How full is your glass? - Careers guidance
Can you recall a time when you were acknowledged for the talents you bring to the job? How frequently, and how recently, has that occurred? Can you recall a time when you were made aware of your shortcomings at work? How frequently, and how recently, has that occurred? My guess is that for most of you, the latter will be most frequent and more recent than the former.
This deficit model of development i.e. focusing on what is lacking – reflects what I call “glass-half-empty” thinking. The feedback we receive often only tells us what we are NOT doing well or what we’re not doing at all. This can be both discouraging and difficult to overcome, especially if what we are being asked to do comes less naturally.
How could this be different if we shift perspectives and look at a “glass-half-full”? This would force us to look at what is in the glass, rather than what is missing. The result – we’d focus on what it is you do that makes you effective now. And in order to continue filling the glass, the questions to ask might be….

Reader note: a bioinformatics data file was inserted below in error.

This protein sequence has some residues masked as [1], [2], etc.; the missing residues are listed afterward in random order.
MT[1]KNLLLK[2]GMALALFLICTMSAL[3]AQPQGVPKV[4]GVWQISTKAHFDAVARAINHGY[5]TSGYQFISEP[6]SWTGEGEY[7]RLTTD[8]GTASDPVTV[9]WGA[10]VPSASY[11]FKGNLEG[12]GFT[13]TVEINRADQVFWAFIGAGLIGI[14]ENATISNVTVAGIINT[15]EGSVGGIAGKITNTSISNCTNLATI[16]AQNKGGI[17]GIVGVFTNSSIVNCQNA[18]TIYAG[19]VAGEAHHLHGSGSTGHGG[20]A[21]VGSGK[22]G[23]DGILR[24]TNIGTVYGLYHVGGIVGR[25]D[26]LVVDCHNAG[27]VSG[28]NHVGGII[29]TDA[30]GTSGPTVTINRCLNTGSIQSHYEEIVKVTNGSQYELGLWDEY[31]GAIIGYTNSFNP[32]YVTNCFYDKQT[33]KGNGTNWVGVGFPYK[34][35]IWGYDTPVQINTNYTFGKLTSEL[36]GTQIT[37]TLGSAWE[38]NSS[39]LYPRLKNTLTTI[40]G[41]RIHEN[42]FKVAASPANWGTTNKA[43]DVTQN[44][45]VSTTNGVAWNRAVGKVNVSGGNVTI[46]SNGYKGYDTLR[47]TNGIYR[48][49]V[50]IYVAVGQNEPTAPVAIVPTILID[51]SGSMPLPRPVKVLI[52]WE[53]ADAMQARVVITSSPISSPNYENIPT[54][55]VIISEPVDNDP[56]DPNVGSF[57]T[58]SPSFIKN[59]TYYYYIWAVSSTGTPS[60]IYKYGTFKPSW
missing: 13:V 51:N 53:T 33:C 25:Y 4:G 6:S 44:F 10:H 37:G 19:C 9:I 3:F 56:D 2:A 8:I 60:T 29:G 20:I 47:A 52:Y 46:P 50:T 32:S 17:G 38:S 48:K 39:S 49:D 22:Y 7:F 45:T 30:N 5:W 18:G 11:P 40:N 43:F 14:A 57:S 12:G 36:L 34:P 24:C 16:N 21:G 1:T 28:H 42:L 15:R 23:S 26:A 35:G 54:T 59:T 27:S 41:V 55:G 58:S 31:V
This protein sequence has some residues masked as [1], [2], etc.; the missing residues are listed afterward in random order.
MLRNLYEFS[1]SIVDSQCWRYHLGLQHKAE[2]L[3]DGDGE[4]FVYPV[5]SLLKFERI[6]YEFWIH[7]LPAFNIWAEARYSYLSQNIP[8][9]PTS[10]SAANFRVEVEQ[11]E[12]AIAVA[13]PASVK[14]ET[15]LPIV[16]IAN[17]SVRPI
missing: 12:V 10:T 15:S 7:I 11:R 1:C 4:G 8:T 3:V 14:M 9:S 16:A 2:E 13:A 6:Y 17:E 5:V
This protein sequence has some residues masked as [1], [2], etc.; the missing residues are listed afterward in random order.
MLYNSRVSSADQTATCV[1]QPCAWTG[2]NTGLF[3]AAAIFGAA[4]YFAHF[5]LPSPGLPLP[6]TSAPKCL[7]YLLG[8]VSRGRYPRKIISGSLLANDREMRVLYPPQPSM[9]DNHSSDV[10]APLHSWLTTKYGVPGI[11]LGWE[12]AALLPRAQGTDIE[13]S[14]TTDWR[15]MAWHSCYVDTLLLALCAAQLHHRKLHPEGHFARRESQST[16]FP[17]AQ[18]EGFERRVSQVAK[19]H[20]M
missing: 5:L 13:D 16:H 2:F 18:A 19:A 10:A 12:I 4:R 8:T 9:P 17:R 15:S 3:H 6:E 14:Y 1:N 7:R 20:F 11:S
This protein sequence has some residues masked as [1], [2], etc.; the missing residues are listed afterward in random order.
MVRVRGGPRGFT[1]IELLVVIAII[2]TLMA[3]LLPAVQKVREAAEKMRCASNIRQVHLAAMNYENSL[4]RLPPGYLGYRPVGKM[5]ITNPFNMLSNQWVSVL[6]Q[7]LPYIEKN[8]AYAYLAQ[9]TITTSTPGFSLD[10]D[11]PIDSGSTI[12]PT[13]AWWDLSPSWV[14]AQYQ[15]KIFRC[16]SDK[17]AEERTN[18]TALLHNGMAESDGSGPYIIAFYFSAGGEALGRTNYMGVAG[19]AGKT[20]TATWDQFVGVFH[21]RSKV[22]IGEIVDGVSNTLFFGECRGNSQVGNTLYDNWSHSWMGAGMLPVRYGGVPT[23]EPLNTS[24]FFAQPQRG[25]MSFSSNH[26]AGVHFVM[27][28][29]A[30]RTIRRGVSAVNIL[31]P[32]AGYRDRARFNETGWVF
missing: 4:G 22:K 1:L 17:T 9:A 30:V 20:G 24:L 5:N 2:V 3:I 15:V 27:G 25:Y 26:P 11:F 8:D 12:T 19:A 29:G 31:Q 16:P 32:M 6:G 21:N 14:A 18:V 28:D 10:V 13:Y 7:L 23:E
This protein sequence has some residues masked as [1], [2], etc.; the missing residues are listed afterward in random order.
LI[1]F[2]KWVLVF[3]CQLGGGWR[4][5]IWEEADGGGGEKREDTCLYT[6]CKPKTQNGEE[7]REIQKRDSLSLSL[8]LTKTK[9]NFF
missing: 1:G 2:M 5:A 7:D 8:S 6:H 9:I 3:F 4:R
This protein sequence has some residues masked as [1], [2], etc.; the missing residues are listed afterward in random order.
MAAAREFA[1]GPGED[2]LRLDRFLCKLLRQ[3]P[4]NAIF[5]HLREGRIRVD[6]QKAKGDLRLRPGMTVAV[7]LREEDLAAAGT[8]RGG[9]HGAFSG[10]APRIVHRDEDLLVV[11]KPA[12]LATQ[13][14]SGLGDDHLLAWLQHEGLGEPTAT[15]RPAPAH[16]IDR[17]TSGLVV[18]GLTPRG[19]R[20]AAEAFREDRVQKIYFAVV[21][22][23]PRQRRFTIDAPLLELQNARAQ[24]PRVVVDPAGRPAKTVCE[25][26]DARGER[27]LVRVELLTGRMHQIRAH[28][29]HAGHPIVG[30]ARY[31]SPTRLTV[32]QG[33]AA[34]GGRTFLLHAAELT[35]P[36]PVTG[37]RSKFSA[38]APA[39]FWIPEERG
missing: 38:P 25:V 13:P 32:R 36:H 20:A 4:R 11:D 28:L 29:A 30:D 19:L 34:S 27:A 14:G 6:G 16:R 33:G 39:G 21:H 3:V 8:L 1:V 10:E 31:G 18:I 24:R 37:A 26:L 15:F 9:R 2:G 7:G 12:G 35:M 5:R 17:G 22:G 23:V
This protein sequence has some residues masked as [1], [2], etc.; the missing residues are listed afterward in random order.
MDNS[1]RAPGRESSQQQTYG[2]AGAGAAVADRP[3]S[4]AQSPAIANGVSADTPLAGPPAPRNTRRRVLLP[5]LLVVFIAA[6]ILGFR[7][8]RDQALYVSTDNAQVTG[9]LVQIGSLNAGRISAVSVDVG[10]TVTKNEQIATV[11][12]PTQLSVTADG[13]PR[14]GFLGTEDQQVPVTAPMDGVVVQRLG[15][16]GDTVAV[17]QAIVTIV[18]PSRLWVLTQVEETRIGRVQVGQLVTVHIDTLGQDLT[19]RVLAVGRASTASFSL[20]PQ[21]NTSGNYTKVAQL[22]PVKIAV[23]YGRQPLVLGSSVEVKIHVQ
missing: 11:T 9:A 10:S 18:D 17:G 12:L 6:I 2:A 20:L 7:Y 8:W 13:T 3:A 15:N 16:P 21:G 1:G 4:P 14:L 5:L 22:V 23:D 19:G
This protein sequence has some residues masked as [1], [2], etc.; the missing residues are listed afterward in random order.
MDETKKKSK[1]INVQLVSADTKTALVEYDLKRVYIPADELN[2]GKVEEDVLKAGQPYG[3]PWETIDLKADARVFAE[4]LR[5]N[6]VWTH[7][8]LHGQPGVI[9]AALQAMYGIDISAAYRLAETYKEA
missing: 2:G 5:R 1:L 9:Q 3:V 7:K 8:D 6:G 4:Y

- What more could you do, to be even more effective?
- How might you leverage what it is you already do well?
- What could you learn from others to generate other ideas for enhancing your performance?
- How might you approach your own professional development planning if you used “glass-half-full” thinking? You would identify your strengths and learn to use them to better advantage. A useful way to get started is to undertake the Reflected Best Self exercise, available from the University of Michigan Ross School of Business (see link).
While this exercise might seem like a daunting task, initially, it continually proves to be rewarding for its ability to provide information otherwise rarely received and is often referred to throughout the years that follow. Go on, give it a try, and understand the value that already exists in your glass.